TDWI Experts in: Business Intelligence


  • Revolutionary Business Intelligence: When Agile is Not Fast Enough

    Liberating the Means of Production

    Developers of BI unite! It is time that we liberate the means of BI production from our industrial past.

    Too many BI teams are shackled by outdated modes of industrial organization. In our quest for efficiency, we’ve created rigid fiefdoms of specialization that have hijacked the development process (and frankly, sucked all the enjoyment out of it as well).

    We’ve created an insidious assembly line in which business specialists document user requirements that they throw over the wall to data management specialists who create data models that they throw over the wall to data acquisition specialists who capture and transform data that they throw over the wall to reporting specialists who create reports for end users that they throw over the wall to the support team who helps users understand and troubleshoot reports.

    Flattened BI Teams

    Contrary to standard beliefs, linear development based on specialization is highly inefficient. “Coordination [between BI groups] was killing us,” says Eric Colson, director of BI at Netflix. Colson inherited an industrialized BI team set up by managers who came from a banking environment. The first thing Colson did when he inherited the job was tear down the walls and cross-train everyone on the BI staff. “Everyone now can handle the entire stack -- from requirements to database to ETL to BI tools.”

    Likewise, the data warehousing team at the University of Illinois found its project backlog growing bigger each year until it reorganized itself into nine small, self-governing interdisciplinary groups. By cross-training its staff and giving members the ability to switch groups every year, the data warehousing team has doubled the number of projects it handles with the same staff.

    The Power of One

    Netflix goes one step further. Colson believes that even small teams are too slow. “What some people call agile is actually quite slow.” Colson believes that one developer trained in all facets of a BI stack can work faster and more effectively than a team. For example, it’s easier and quicker for one person to decide whether to apply a calculation in the ETL or BI layer than a small team, he says.

    Furthermore, Colson doesn’t believe in requirements documents or quality assurance (QA) testing. In fact, he disbanded those groups when he took charge. He believes developers should work directly with users, which is something I posited in a blog titled the Principle of Proximity. He thinks QA testing actually lowers quality because it relieves developers from having to understand the context of the data with which they are working.

    It’s safe to say that Colson is not afraid to shake up the establishment. He admits, however, that his approach may not work everywhere: Netflix is a dynamic environment where source systems change daily, so flexibility and fluidity are keys to BI success. He also reports directly to the CEO and has strong support as long as he delivers results.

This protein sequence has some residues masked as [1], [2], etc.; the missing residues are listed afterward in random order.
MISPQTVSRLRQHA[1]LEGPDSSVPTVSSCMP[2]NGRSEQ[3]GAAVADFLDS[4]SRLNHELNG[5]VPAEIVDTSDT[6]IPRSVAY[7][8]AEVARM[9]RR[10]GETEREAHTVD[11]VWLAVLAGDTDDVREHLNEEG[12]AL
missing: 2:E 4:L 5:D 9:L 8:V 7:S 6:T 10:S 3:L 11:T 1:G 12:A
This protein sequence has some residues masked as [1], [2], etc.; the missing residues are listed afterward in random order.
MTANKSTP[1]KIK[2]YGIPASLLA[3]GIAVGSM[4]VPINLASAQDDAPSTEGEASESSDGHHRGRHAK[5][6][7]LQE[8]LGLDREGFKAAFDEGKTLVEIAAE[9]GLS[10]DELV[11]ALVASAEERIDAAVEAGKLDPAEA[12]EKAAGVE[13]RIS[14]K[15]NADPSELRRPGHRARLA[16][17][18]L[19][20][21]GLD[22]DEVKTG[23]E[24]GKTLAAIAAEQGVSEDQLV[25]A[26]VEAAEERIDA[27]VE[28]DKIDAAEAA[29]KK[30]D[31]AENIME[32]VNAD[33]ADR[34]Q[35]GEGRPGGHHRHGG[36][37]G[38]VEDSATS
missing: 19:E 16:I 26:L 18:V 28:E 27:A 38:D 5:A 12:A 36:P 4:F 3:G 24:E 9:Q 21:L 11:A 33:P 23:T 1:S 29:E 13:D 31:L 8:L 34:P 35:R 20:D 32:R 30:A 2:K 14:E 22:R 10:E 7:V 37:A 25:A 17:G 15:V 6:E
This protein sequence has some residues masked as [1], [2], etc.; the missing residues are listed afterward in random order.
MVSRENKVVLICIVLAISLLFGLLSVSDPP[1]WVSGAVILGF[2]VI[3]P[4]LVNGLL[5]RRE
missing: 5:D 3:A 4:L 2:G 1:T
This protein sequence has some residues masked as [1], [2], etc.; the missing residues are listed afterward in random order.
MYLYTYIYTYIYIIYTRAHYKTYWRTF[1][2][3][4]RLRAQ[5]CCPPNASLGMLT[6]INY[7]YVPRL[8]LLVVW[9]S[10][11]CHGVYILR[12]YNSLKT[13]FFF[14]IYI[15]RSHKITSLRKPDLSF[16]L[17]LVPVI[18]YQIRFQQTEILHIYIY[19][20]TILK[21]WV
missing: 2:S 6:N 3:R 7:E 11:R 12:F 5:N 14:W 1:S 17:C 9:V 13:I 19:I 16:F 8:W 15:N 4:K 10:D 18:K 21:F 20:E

Both the University of Illinois and Netflix have discovered that agility comes from a flexible organizational model and versatile individuals who have the skills and inclination to deliver complete solutions. They are BI revolutionaries who have successfully unshackled their BI organizations from the bondage of industrial era organizational models and assembly line development processes.

    Related Resources

    White Papers:

    Operational BI: Expanding BI Through New, Innovative Analytics     Business Intelligence: The Definitive Guide for Midsize Organizations


    The Growing Practice of Operational Data Integration
    April 14, 2010
    Speaker: Philip Russom

    Developing a Data Quality and Integration Strategy
    April 28, 2010
    Speaker: Jonathan Geiger

Vendor Q&A

  • Microstrategy

    Q: What is the biggest problem BI professionals face today?

    A: One of the biggest problems BI professionals face today is meeting the needs of all of their workers, not just their "information workers." Although information workers have increased their usage of business intelligence and dashboards over the years, the overall growth in consumption is still sub-optimal.

    Historically, reports and dashboards have been built and used by managers, analysts, and information workers, but many groups of people within an organization's workforce still don't have their business information needs met. This workforce constitutes groups of people performing similar operational job functions, such as sales personnel, customer service reps, line workers, and store managers.

    These BI users usually have limited access to computer systems and do not have time to "hunt" for data. Often served with nothing at all, they sometimes receive hundreds of pages of printed operational reports and are expected to read through a pile of data to identify and make sense of the information that is relevant to them.

    Although operational reports can be richly informative, they are static in nature and can be overwhelming in volume. Users have no easy way to compare and analyze information across pages or across reports, and as expected, these dense operational reports are often unread and underutilized, and many questions remain unanswered.

    The challenge is in building the right decision systems in a way that is consumable by workers of all types. BI professionals must consider questions of user interface, distribution, and comprehension when selecting and building a solution.

    Answer provided by Matt Ipri, director, Americas marketing at MicroStrategy

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TDWI Experts is a twice-monthly e-newsletter where BI/DW thought leaders share opinions and ommentary about relevant industry topics and the latest technologies.